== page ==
The technology of war had dramatically improved to such an extent that it began to render the traditional tactics, if not essentially ineffective, certainly more costly in terms of casualties.  And the crazy part is that one of the event facilitators indicated that the basic attack strategies continued all the way until World War I.  But even then it required another technological breakthrough, (the tank), to significantly alter the accepted tactics.

    I know the corporate world is not the same as the 'real' battlefield, and getting too comfortable with military metaphors risks oversimplification of what are usually complex issues. But in this case I think the comparison is appropriate. 

    New and better technologies are being created, improved, and being brought to bear with increasing frequency in a wide range of traditional human capital functions.  Whether it is in recruiting, performance management, learning and development, or internal collaboration, the rate of advancement in capability and potential is accelerating.

    But advances in technology, without an appropriate and complementary shift in the strategy and tactics to better leverage the new and more powerful technologies will only result in partial victory at best, and a significant loss at worst. Your competitors are likely to have the same access to these technologies as you go, simply 'owning' them will not be enough, being smarter and even bolder in their deployment will be the difference.

    If you deploy fantastic new tools and technologies, but continue to execute in a 'march in a straight line across the field' manner, then history may be as unkind to you as it has been to General Pickett.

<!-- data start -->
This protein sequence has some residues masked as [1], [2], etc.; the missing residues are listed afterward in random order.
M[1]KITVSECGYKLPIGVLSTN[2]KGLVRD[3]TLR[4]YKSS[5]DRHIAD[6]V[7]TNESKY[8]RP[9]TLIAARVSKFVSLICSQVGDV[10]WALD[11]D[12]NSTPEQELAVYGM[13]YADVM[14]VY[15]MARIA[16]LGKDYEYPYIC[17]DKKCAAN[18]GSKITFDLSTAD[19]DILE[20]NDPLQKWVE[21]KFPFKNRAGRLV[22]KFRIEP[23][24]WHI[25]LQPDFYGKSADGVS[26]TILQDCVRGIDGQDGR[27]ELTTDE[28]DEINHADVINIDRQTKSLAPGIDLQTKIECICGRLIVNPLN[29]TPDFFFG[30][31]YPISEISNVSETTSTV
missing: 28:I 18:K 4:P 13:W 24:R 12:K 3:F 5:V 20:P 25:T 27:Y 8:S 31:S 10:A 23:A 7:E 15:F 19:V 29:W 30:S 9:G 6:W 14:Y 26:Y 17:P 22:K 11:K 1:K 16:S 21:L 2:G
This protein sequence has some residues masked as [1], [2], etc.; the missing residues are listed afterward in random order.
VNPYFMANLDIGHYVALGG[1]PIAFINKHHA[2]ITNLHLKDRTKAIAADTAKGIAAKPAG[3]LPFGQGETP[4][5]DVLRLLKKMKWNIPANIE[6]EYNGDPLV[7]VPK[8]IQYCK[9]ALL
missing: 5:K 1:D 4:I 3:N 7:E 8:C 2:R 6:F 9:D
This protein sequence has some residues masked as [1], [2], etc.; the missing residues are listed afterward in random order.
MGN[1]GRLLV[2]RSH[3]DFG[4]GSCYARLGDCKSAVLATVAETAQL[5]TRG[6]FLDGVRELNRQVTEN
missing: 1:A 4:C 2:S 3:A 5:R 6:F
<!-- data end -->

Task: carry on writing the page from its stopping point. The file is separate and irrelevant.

The Most Important Job on the Boat

    This week I am attending, as a guest of The Conference Board, their excellent Leadership Development Experience at Gettysburg, Pennsylvania. 

    The experience is just that - an experiential learning program that educates on the important historical aspects of the Battle of Gettysburg and the important leadership situations and decisions that were made and applies them to some of today's modern business leadership challenges.

    Last night at the welcome sessions and dinner one of the attendees, shared some of his prior background with the table.  He had served for a number of years as a submarine officer in the US Navy. He was not allowed to share many other details about the specific of the service, but did share this anecdote, about the training and development of skills of submarine crew members.

    He asked us - What is the most important job on a submarine?  While we offered some meek guesses, he gave us the real answer - steering the boat while it is underwater. You can't 'see' anything, you have to know how to read instruments, interpret data, make fast and vital decisions, etc.  

    So yes, he continued, steering the boat is the most important job on the submarine, and it is the first thing that we teach every new crew member, and everyone on the sub needs to know how to do it the right way.

    Love it.  The most important job, taught to every member of the team, and taught as the very first development experience for new team members.

    Think about your new employee onboarding - do you make sure that the most critical skills and capabilities are taught right up front like that?  And that every team member is capable in these critical skillls?

    Love the story and what it suggests to those of us that have to bring new team members on board.